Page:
I recently received an inpatient consultation to see a CKD 5D patient. The reason for consult, as is mostly the case with dialysis patients was that he “needs hemodialysis”.
This dialysis patient wasn’t the average bear though. He had had a witnessed cardiac arrest, was treated by EMS, and defibrillated. He had a return of spontaneous circulation after being pulseless for 20 minutes. As soon as he got to the ER, he was initiated on our standard institutional therapeutic hypothermia protocol. I was called in to dialyze him because (it wasn’t his usual day) the cardiologist wanted to perform a left heart cath on him the following day, and they “did not want dialysis to interfere with that schedule”. My clinical assessment did not reveal a severe degree of volume overload. He wasn’t hyperkalemic, and had only a mild degree of lactic acidosis that was nicely compensated by him being appropriately ventilated. Due to the concerns that I talk about below, I did not see an emergent reason to dialyze him.
I would like to focus on a few teaching points from a nephrologist’s perspective that I took away from this scenario:
- Therapeutic hypothermia entails cooling post cardiac arrest patients to 32-34 degrees Celsius, ideally within 6 hours of a cardiac arrest. Both intravascular and surface cooling methods are used. At my institution, the protocol involves administering up to 3 liters of 0.9% saline (which has been cooled to a temperature of 4 degrees Celsius), over an hour. This is complemented by cooling vests. Once target temperature is reached, the cooling phase is continued for 12-24 hours, after which the patient is rewarmed gradually at the rate of 0.5 degrees Celsius/hour.
- Sub-physiological body temperatures expectedly have adverse effects. Hypothermia can hamper leukocyte function, increasing infection risk later. Cardiac effects include bradycardia and prolonged QT interval (both were present in this patient). Finally, for us nephrologists, here are some adverse effects and pertinent points that we need to keep in mind for such patients:
- Hypothermia can cause hypokalemia via two different mechanisms. Low temperature causes a transcellular shift of potassium in to the intracellular compartment. This effect is possibly mediated by increased beta adrenergic and sympathetic activity. In fact, hypokalemia in the setting of hypothermia must be repleted extremely cautiously, if at all, given the risk of rebound hyperkalemia as potassium moves back out of the cells when the patient is rewarmed. This rebound hyperkalemia can be frequently fatal due to arrhythmias.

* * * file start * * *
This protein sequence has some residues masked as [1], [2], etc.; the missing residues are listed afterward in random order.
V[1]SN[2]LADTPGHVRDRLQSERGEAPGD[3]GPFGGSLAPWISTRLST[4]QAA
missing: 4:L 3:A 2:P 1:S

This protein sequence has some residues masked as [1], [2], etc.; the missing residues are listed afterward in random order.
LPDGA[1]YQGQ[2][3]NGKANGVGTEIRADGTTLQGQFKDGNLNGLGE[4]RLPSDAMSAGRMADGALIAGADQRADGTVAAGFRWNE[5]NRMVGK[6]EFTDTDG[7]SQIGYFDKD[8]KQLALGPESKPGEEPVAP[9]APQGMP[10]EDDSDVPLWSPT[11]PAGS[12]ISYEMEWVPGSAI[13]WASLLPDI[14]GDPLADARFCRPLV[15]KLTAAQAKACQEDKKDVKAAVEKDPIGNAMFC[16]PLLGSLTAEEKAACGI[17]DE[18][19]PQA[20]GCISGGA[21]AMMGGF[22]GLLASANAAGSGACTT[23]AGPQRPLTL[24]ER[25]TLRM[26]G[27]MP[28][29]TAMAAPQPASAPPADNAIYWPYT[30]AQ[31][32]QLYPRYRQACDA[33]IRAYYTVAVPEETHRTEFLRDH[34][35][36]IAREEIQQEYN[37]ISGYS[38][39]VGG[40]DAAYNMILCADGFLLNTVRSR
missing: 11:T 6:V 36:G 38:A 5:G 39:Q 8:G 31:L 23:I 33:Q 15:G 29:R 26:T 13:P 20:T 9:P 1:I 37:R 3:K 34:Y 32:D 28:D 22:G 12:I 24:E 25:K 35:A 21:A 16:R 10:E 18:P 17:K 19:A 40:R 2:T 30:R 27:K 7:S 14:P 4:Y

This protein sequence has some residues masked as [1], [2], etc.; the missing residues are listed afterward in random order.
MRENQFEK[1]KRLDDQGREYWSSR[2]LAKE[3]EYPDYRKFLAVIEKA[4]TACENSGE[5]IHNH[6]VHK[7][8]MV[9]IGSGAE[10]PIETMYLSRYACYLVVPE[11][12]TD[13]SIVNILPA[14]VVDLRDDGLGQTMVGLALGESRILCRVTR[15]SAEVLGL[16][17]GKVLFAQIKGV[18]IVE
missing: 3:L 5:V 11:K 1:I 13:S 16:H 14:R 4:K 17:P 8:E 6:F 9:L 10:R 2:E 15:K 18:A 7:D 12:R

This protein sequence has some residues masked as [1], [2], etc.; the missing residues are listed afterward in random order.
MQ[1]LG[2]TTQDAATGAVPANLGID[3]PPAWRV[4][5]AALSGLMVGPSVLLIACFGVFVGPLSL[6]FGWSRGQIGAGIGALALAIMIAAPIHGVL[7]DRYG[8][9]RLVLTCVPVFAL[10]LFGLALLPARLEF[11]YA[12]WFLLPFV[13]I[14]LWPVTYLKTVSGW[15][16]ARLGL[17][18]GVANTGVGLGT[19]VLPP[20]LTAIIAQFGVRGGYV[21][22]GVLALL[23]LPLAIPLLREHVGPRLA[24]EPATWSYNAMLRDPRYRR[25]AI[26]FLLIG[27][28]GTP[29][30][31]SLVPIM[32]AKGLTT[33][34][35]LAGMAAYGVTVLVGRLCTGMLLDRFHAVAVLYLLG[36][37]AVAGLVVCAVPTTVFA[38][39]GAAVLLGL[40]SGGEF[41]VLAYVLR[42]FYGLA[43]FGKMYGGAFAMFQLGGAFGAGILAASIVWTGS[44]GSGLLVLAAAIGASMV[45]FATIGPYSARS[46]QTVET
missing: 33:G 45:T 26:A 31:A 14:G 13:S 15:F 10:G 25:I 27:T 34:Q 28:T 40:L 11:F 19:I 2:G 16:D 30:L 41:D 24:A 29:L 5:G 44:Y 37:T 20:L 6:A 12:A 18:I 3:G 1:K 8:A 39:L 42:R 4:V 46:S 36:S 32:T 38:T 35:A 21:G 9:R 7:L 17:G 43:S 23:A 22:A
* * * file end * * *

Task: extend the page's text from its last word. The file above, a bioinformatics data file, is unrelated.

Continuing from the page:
- The second mechanism by which hypothermia causes hypokalemia is by the induction of polyuria, also known as “cold diuresis”. This hypokalemia is mediated by increased urinary flow, and is seen in conjunction with hypovolemia, hypophosphatemia, and hypomagnesemia. I didn’t observe any of these in my patient, maybe because of his oligo-anuric status at baseline. Nevertheless, close monitoring of volume status and electrolytes is required.
- Hypothermia interferes with platelet function and with the clotting cascade. In fact, as per this review, 22% of patients had bleeding post-hypothermia induction. That might be a concern when making the decision to dialyze post-hypothermia patients with heparin.
- The other issue that I ran in to, that was specific to dialysis patients, was the concern about the patient’s temperature. As we know, most HD machines warm blood before returning in to the patient. With most machines, the warmer cannot actually be turned off and only goes as low as 35 degrees Celsius. In other words, dialysis can inadvertently warm the patient up to this temperature (from the target temp of 32 degrees, per the hypothermia protocol)! CRRT machines do have adjustable temp settings that goes down to 32 degrees, so that might be a safer alternative. Given the risk of inadvertently warming the patient, and because I did not see any emergent indication for dialysis, I did not dialyze the patient. I believed that in that situation, his hypothermia protocol took precedence over dialysis.
In my experience, I have observed that referring non-renal physicians often consider inpatient hemodialysis an ancillary service, akin to placing an order for an x-ray or a lab draw. Seasoned fellows have heard this phrase all too often, “I want you to come down and dialyze this patient”. You are then left with the unenviable task of explaining to the non-renal physician that the decision to dialyze would be made by the nephrologist after proper assessment of the patient (isn’t why they consulted you in the first place?). Let’s not allow our familiarity and comfort with dialysis technology lull us in to putting our guard down. Dialysis is an inherently intense and complicated procedure where multiple clinical parameters need to be closely watched. It’s a fact that is often lost in translation.
Posted by Veeraish Chauhan